The note below Figure 3 includes the statements:

“The light green area is the estimated number of NZUs from forestry to be potentially available to the market that can be traded. These are largely from new forests either on averaging accounting or in the permanent forests category. The dark green area represents NZUs held by existing forestry participants to meet future harvest obligations. It is generally not expected these NZUs would be supplied to the market.” (Emphasis added).

For some reason, the distinction between (1) NZUs from pre 2023 forests (stock change accounting) which are not expected to be supplied to the market and (2) NZUs from 2023 onwards forests (averaging accounting and permanent) which are potentially available to the market, has not been maintained in figures 4 and 5. Both types of forestry NZUs appear to have been included in “Expected forestry supply”. This means that pre-2023 forestry NZUs, which won’t be available to emitters on the market, are included in the NZU supply which the Review concludes will exceed demand from emitters, leading to falling NZU prices. This suggests to us that the Review is fundamentally flawed.

However, that is not our immediate concern which is the need for the Government to stabilise the carbon market by announcing that existing forests and forestry NZUs will be grandfathered under the Review regardless of its outcome.

The rationale for doing so is simple: If the vast majority of NZUs generated by existing forests do not contribute to the NZUs available to the market for emitters to buy, then there is no reason why those NZUs and the forests which generate them should be forced into a new scheme. In other words, they should be grandfathered. Failure to do so in the Review consultation document has caused a meltdown in the carbon market and brought future forest establishment to a complete halt. If, as some forest industry leaders are predicting, no net afforestation occurs next year that is a loss which is never made up and is carried forward every year.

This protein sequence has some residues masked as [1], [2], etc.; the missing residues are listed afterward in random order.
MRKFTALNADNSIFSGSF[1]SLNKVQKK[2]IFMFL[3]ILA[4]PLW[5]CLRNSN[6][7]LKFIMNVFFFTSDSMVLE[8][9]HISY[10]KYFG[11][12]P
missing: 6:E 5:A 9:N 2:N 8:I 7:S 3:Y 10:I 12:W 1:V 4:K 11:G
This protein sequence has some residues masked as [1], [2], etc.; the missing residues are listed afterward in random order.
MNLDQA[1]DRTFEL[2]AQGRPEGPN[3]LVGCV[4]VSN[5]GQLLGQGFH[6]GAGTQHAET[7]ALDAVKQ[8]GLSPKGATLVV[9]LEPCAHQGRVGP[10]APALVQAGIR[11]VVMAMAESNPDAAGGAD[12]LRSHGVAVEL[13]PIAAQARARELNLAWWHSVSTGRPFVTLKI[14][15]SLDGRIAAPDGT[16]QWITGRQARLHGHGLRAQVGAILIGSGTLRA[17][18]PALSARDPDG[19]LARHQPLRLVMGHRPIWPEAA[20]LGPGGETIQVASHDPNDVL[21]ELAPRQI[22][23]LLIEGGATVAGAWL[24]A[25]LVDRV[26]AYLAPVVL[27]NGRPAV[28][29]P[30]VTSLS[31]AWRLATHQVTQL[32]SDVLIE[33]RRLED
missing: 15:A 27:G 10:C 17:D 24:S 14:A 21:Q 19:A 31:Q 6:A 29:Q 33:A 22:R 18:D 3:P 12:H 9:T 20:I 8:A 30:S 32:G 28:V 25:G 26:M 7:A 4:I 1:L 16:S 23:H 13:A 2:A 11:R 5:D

If the Government doesn’t act now, then the cost, particularly in terms of future NDCs, will potentially run into the billions of dollars. Financial benefits gained by the Prime Minister's recent EU treaty efforts pale into insignificance when compared to the damage done in going outside of the Commission's advice and not grandparenting existing forests and forestry NZUs. The two are related of course. Failure to meet our NDCs will apparently result in trade embargoes (thereby nullifying some of what has been gained) as well as penalties under the EU trade treaty itself.

The Government needs to act now to stabilise the carbon market pending a final decision on the Review by unequivocally declaring that all existing forests and NZUs allocated to them will be grandfathered from any changes to the NZ ETS rules.

Halt NZU Grab

Campaign Co-convenors: H. Bradbury and S.Thomson

halt.nzu.grab@gmail.com

www.haltnzugrab.org.nz